June 21st is actually the official start of summer, but for many of us, it begins with Memorial Day. Or when the kids' school gets out.
And if you're like me, you're hoping to catch up on your reading this summer. Okay, so I know these aren't exactly mindless beach novels, but these books are on my reading list because they can help inform healthcare design.
“The Digital Doctor: Hope, Hype, and Harm at the Dawn of Medicine’s Computer Age”
By Robert Wachter (McGraw-Hill, 2015, 320 pages)
Amazon bills this book as the "The New York Times Science Bestseller from Modern Healthcare’s #1 Most Influential Physician-Executive in the U.S." Healthcare futurist Ian Morrison says the book "helps us to understand where we are and where we are headed with information technology in medicine and the appropriate role it should play in improving care." Read a Wall St. Journal review.
"Being Mortal: Medicine and What Matters in the End"
By Atul Gawande (Macmillan, 2014, 297 pages)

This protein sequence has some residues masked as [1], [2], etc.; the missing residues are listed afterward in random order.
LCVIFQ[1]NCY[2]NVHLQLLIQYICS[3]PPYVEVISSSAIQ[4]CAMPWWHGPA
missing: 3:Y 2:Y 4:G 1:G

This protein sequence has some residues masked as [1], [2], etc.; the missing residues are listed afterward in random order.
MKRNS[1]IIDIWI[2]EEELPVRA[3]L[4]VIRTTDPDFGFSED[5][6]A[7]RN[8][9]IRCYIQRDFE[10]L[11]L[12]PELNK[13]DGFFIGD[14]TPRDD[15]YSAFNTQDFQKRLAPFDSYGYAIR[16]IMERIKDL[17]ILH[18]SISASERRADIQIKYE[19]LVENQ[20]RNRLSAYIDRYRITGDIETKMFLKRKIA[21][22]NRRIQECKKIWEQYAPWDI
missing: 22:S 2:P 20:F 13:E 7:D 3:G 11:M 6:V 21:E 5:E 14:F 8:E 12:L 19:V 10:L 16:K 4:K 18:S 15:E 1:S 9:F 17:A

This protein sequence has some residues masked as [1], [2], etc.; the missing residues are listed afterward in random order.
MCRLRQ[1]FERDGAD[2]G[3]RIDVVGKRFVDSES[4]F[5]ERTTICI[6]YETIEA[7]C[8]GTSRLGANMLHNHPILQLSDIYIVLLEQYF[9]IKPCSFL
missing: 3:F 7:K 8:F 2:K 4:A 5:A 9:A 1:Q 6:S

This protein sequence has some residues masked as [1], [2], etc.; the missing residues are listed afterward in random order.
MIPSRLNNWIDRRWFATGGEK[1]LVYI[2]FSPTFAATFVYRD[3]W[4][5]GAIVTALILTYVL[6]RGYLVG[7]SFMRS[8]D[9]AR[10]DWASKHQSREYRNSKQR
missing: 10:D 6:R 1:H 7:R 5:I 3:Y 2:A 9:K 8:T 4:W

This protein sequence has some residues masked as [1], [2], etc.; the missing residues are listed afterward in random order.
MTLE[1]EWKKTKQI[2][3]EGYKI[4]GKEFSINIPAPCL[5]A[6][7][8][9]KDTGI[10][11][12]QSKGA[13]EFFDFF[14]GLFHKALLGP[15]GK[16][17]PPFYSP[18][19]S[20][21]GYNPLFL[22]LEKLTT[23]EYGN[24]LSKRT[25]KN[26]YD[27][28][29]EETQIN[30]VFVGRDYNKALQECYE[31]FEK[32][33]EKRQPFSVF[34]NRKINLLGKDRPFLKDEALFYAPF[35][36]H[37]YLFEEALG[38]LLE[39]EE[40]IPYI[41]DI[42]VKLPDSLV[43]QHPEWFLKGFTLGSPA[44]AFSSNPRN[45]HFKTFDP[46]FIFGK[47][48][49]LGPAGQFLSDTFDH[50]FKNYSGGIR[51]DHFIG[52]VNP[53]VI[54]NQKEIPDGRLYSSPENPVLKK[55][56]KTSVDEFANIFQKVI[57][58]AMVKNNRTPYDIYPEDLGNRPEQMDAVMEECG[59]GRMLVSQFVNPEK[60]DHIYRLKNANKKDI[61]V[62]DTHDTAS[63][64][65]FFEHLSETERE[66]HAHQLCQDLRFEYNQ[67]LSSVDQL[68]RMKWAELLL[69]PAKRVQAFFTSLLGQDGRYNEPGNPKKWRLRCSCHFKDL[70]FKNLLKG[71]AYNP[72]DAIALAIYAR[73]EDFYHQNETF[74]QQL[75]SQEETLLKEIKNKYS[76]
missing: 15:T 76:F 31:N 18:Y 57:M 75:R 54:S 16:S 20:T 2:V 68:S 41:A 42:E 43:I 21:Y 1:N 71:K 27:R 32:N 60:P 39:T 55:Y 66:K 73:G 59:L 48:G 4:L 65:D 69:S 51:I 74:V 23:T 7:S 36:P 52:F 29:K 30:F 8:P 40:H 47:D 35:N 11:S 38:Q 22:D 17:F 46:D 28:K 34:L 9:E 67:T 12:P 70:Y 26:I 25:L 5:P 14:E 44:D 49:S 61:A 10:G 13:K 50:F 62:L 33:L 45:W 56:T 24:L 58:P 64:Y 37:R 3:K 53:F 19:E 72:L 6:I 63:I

Best-selling author Gawande is a prominent surgeon and Harvard professor. His book is about growing old and dying, and the social and ethical consequences of how we treat our aging population. Read a New York Times review.
"Second Wind: Navigating the Passage to a Slower, Deeper, and More Connected Life"
By Dr. Bill Thomas (Simon & Schuster, 2015, 336 pages)
The latest book from Thomas, a well-known aging advocate and gerontologist who wants to turn our society's view of getting older on its head. According to the publisher, the book "offers groundbreaking insight to the postwar generation on facing their second coming of age, a developmental opportunity to reshape their lives and our society." Read a Wall St. Journal review.
I'll be starting these right after I finish "The Girl on the Train."
(Note: Due to travel, I won't be posting anything for the next two weeks. Thanks for reading my blog, and look for the next post in mid-June.)
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